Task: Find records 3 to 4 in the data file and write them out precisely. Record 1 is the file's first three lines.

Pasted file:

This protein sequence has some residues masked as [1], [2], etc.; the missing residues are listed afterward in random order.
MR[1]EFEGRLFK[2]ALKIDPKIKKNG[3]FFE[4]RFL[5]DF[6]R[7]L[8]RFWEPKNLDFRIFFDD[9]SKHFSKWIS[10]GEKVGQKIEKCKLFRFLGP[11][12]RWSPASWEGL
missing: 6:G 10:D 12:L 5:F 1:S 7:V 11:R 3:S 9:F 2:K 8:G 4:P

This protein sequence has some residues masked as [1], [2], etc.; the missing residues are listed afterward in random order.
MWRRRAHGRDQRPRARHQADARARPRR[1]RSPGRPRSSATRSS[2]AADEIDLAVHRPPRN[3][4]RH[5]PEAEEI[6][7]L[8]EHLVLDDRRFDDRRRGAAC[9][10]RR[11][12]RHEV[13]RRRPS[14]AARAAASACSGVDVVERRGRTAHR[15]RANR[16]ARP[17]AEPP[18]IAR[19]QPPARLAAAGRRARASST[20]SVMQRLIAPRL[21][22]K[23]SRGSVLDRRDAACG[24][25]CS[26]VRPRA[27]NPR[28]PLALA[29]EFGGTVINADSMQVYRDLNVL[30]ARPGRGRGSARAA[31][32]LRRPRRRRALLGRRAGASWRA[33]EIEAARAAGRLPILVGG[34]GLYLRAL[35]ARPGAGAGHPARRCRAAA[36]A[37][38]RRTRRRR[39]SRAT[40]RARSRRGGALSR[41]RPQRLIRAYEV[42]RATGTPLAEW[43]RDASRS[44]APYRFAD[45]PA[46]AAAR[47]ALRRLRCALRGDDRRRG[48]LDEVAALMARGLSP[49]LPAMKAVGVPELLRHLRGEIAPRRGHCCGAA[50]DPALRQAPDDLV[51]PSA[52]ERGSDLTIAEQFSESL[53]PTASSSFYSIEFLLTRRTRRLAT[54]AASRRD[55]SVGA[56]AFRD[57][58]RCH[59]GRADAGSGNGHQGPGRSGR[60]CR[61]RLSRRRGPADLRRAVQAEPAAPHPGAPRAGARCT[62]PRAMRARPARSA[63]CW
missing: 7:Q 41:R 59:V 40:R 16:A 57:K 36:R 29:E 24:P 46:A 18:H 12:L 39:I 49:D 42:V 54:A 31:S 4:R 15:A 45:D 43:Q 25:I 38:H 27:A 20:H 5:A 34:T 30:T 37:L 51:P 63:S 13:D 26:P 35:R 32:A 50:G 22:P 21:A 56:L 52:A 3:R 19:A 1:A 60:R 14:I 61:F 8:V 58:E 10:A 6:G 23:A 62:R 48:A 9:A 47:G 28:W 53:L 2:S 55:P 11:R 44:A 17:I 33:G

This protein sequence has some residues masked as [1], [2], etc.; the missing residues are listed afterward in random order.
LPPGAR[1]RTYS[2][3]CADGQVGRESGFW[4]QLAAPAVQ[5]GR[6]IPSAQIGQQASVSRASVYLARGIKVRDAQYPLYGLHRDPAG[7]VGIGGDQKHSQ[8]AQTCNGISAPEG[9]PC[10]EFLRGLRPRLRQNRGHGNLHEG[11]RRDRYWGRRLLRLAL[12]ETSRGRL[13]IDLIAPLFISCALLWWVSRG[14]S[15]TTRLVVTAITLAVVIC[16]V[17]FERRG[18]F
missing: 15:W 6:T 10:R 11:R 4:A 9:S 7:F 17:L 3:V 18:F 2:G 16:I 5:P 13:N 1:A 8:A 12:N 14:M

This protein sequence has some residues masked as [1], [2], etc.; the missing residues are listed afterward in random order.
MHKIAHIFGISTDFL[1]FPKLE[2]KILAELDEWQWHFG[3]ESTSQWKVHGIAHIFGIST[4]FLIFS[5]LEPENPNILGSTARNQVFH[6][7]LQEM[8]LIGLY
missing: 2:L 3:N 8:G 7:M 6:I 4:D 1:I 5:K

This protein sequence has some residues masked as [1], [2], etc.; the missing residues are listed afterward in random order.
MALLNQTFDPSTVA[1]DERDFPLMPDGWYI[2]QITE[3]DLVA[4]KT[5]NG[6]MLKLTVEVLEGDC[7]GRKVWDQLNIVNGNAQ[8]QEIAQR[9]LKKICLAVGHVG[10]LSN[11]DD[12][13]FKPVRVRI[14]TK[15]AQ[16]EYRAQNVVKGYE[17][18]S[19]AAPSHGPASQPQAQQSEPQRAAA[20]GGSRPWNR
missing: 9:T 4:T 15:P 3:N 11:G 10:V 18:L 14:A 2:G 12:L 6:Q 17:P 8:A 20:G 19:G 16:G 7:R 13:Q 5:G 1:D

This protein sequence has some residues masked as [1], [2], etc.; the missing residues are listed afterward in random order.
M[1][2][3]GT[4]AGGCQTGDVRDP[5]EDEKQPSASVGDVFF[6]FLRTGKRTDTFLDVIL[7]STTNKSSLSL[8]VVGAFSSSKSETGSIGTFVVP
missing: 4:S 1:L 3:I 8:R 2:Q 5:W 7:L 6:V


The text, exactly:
This protein sequence has some residues masked as [1], [2], etc.; the missing residues are listed afterward in random order.
LPPGAR[1]RTYS[2][3]CADGQVGRESGFW[4]QLAAPAVQ[5]GR[6]IPSAQIGQQASVSRASVYLARGIKVRDAQYPLYGLHRDPAG[7]VGIGGDQKHSQ[8]AQTCNGISAPEG[9]PC[10]EFLRGLRPRLRQNRGHGNLHEG[11]RRDRYWGRRLLRLAL[12]ETSRGRL[13]IDLIAPLFISCALLWWVSRG[14]S[15]TTRLVVTAITLAVVIC[16]V[17]FERRG[18]F
missing: 15:W 6:T 10:R 11:R 4:A 9:S 7:F 17:L 3:V 18:F 2:G 16:I 5:P 13:N 1:A 8:A 12:N 14:M

This protein sequence has some residues masked as [1], [2], etc.; the missing residues are listed afterward in random order.
MHKIAHIFGISTDFL[1]FPKLE[2]KILAELDEWQWHFG[3]ESTSQWKVHGIAHIFGIST[4]FLIFS[5]LEPENPNILGSTARNQVFH[6][7]LQEM[8]LIGLY
missing: 2:L 3:N 8:G 7:M 6:I 4:D 1:I 5:K